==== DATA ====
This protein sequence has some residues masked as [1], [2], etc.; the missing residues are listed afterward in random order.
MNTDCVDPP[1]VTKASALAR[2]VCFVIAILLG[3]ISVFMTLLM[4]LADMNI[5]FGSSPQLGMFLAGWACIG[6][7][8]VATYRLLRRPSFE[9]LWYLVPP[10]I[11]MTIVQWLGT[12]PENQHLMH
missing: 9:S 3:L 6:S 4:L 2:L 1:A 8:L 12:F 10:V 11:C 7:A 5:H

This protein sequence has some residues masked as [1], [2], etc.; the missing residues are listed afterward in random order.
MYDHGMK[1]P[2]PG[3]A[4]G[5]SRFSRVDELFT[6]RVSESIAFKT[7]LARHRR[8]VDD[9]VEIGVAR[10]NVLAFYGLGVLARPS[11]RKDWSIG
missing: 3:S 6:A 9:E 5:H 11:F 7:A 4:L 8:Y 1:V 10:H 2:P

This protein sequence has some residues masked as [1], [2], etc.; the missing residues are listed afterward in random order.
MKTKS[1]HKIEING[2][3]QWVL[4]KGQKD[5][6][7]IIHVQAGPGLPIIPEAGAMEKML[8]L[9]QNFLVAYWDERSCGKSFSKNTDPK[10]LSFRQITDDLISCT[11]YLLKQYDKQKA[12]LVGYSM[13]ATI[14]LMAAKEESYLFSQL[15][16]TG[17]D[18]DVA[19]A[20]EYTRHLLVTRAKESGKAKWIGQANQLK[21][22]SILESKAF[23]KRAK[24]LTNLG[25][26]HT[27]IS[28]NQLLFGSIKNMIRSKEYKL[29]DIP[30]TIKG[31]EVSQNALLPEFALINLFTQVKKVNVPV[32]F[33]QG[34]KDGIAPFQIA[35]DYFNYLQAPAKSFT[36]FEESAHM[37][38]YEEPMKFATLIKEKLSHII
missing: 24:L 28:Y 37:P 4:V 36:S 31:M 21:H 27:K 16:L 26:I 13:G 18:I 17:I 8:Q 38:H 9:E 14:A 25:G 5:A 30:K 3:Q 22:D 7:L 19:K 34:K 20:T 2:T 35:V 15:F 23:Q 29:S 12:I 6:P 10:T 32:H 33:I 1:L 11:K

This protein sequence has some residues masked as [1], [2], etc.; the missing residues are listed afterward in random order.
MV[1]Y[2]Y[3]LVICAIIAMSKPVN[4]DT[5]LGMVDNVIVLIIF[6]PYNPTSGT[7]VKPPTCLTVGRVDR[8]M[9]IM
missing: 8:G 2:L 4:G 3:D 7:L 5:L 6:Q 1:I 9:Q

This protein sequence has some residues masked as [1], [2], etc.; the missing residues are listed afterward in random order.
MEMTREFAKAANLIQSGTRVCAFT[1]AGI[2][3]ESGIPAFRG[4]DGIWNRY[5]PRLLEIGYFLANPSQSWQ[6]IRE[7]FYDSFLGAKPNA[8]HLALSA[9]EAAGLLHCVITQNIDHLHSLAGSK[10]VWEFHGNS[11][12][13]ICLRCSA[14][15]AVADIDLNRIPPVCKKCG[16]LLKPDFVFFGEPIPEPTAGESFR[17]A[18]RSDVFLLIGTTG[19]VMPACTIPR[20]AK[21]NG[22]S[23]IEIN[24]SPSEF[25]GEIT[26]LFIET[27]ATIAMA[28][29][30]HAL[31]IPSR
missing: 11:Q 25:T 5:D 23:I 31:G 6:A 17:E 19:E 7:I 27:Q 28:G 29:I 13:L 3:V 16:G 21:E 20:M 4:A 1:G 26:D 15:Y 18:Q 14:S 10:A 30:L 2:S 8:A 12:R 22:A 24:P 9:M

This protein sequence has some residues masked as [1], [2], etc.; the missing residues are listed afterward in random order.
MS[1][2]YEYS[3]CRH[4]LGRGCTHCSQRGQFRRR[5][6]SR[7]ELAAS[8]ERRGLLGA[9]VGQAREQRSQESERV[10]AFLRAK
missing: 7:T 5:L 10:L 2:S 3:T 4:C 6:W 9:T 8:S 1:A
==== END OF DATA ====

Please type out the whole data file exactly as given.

This protein sequence has some residues masked as [1], [2], etc.; the missing residues are listed afterward in random order.
MNTDCVDPP[1]VTKASALAR[2]VCFVIAILLG[3]ISVFMTLLM[4]LADMNI[5]FGSSPQLGMFLAGWACIG[6][7][8]VATYRLLRRPSFE[9]LWYLVPP[10]I[11]MTIVQWLGT[12]PENQHLMH
missing: 9:S 3:L 6:S 4:L 2:L 1:A 8:L 12:F 10:V 11:C 7:A 5:H

This protein sequence has some residues masked as [1], [2], etc.; the missing residues are listed afterward in random order.
MYDHGMK[1]P[2]PG[3]A[4]G[5]SRFSRVDELFT[6]RVSESIAFKT[7]LARHRR[8]VDD[9]VEIGVAR[10]NVLAFYGLGVLARPS[11]RKDWSIG
missing: 3:S 6:A 9:E 5:H 11:F 7:A 4:L 8:Y 1:V 10:H 2:P

This protein sequence has some residues masked as [1], [2], etc.; the missing residues are listed afterward in random order.
MKTKS[1]HKIEING[2][3]QWVL[4]KGQKD[5][6][7]IIHVQAGPGLPIIPEAGAMEKML[8]L[9]QNFLVAYWDERSCGKSFSKNTDPK[10]LSFRQITDDLISCT[11]YLLKQYDKQKA[12]LVGYSM[13]ATI[14]LMAAKEESYLFSQL[15][16]TG[17]D[18]DVA[19]A[20]EYTRHLLVTRAKESGKAKWIGQANQLK[21][22]SILESKAF[23]KRAK[24]LTNLG[25][26]HT[27]IS[28]NQLLFGSIKNMIRSKEYKL[29]DIP[30]TIKG[31]EVSQNALLPEFALINLFTQVKKVNVPV[32]F[33]QG[34]KDGIAPFQIA[35]DYFNYLQAPAKSFT[36]FEESAHM[37][38]YEEPMKFATLIKEKLSHII
missing: 24:L 28:Y 37:P 4:V 36:S 31:M 21:H 27:K 16:L 26:I 13:G 18:I 17:I 8:Q 38:H 9:E 14:A 25:G 5:A 30:K 3:Q 22:D 7:L 19:K 34:K 20:T 2:T 35:V 15:F 23:Q 29:S 12:I 6:P 10:T 32:H 33:I 1:L 11:K

This protein sequence has some residues masked as [1], [2], etc.; the missing residues are listed afterward in random order.
MV[1]Y[2]Y[3]LVICAIIAMSKPVN[4]DT[5]LGMVDNVIVLIIF[6]PYNPTSGT[7]VKPPTCLTVGRVDR[8]M[9]IM
missing: 8:G 2:L 4:G 3:D 7:L 5:L 6:Q 1:I 9:Q

This protein sequence has some residues masked as [1], [2], etc.; the missing residues are listed afterward in random order.
MEMTREFAKAANLIQSGTRVCAFT[1]AGI[2][3]ESGIPAFRG[4]DGIWNRY[5]PRLLEIGYFLANPSQSWQ[6]IRE[7]FYDSFLGAKPNA[8]HLALSA[9]EAAGLLHCVITQNIDHLHSLAGSK[10]VWEFHGNS[11][12][13]ICLRCSA[14][15]AVADIDLNRIPPVCKKCG[16]LLKPDFVFFGEPIPEPTAGESFR[17]A[18]RSDVFLLIGTTG[19]VMPACTIPR[20]AK[21]NG[22]S[23]IEIN[24]SPSEF[25]GEIT[26]LFIET[27]ATIAMA[28][29][30]HAL[31]IPSR
missing: 11:Q 25:T 5:D 23:I 31:G 6:A 17:E 19:E 7:I 27:Q 28:G 29:I 13:L 3:V 16:G 21:E 20:M 4:A 1:G 26:D 15:Y 18:Q 14:S 10:A 30:L 2:S 8:A 12:R 22:A 24:P 9:M

This protein sequence has some residues masked as [1], [2], etc.; the missing residues are listed afterward in random order.
MS[1][2]YEYS[3]CRH[4]LGRGCTHCSQRGQFRRR[5][6]SR[7]ELAAS[8]ERRGLLGA[9]VGQAREQRSQESERV[10]AFLRAK
missing: 7:T 5:L 10:L 2:S 3:T 4:C 6:W 9:T 8:S 1:A